The Lower Deschutes river will be opening for steelhead fishing on August 15th which is exciting news. We surpassed the 9900 unclipped steelhead number over Bonneville to yield a season opener. The next number we need to hit is 23,100 unclipped fish over Bonneville through the month of August to ensure the season remains open for the rest of the season. Please give the shop a call if you have any clarifying questions, but as of right now, the Deschutes is set to open August 15th. 



Last Week:

Laurence Lake Update:

Laurance Lake Rd. (Forest Road 2840) on Hood River Ranger District opens Friday, July 8, following emergency repairs. Laurance Lake Rd. provides access to Kinnikinnick Campground, Laurance Lake Day Use Area, and several trails on the Hood River Ranger District. While the Eliot Creek washout has been repaired, Laurance Lake Rd. is still extremely rough and narrow. Forest engineers recommend travel by high clearance vehicles only, and highly discourage trailers. Laurance Lake Rd. has been closed for public safety due to a road washout at Eliot Creek. Crews recently completed work, which included installation of two culverts at the creek crossing. Campsites at Kinnikinnick Campground are now open and available for reservation at Recreation.gov. The crossing over Eliot Creek is a flood-prone area, primarily due to melted water and erosion from Eliot Glacier on Mount Hood's north side. In spring the fast-moving water carries rock, silt, and other debris down the mountain and into streams. Erosion from the snowmelt creates unstable ground and stream washouts, specifically at this section of Eliot Creek.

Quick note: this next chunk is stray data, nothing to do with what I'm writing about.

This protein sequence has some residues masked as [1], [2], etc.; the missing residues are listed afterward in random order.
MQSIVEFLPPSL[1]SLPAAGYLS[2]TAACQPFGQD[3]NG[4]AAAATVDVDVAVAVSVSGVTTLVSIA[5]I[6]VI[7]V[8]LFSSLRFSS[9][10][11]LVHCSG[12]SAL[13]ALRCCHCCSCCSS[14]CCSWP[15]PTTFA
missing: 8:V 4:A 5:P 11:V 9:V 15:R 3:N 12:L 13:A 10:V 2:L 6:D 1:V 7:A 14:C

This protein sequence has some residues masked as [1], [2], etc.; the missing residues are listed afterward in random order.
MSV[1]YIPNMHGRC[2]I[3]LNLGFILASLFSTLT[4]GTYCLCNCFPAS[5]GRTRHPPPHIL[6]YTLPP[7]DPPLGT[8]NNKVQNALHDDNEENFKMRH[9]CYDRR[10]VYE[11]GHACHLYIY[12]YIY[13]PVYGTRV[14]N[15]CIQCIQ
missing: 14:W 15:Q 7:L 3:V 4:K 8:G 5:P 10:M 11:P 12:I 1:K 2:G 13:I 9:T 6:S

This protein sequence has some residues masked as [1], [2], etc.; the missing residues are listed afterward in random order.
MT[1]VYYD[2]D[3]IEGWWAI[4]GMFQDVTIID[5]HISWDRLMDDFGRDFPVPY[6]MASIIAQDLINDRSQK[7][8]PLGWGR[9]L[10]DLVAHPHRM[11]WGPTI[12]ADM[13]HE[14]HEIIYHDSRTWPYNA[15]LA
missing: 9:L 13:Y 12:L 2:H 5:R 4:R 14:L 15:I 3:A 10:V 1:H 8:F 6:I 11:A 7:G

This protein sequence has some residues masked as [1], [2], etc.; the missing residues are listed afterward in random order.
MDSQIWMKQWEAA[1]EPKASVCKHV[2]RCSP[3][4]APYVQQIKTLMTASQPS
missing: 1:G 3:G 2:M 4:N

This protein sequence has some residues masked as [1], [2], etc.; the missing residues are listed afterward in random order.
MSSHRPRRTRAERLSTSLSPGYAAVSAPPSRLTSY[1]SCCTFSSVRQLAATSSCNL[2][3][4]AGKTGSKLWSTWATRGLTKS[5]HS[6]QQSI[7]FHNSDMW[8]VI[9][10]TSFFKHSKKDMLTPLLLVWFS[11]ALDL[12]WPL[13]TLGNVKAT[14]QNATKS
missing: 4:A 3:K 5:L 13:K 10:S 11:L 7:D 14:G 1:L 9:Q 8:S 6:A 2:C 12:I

Trout - Deschutes River:

Lower Deschutes River